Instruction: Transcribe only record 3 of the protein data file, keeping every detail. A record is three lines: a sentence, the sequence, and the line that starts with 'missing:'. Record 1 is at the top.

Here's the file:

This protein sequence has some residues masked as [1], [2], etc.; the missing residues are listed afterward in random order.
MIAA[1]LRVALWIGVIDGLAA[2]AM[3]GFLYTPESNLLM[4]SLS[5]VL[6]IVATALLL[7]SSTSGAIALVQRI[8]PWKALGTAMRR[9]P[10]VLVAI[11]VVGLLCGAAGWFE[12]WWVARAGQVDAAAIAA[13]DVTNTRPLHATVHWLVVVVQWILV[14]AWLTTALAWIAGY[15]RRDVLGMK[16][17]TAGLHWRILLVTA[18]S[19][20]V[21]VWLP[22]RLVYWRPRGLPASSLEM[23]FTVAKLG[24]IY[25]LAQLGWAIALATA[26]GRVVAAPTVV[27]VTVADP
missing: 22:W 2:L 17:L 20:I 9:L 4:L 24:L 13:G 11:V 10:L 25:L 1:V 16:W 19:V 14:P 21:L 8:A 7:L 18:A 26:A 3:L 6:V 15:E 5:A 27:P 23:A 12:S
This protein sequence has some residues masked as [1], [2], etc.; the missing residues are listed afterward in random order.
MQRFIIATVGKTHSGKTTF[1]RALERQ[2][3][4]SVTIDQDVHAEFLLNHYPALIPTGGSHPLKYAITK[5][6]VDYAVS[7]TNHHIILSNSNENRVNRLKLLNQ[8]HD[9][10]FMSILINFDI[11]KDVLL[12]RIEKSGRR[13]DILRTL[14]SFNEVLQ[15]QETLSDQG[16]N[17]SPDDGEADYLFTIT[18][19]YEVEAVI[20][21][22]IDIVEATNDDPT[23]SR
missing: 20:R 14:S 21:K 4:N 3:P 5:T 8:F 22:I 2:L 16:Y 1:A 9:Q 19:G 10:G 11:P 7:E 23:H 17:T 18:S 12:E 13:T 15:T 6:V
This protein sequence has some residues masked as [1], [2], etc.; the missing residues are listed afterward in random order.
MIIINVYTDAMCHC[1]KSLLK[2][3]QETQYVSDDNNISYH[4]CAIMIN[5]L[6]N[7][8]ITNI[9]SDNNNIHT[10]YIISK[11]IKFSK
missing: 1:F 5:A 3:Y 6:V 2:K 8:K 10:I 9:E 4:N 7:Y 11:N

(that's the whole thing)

This protein sequence has some residues masked as [1], [2], etc.; the missing residues are listed afterward in random order.
MIIINVYTDAMCHC[1]KSLLK[2][3]QETQYVSDDNNISYH[4]CAIMIN[5]L[6]N[7][8]ITNI[9]SDNNNIHT[10]YIISK[11]IKFSK
missing: 1:F 5:A 3:Y 6:V 2:K 8:K 10:I 9:E 4:N 7:Y 11:N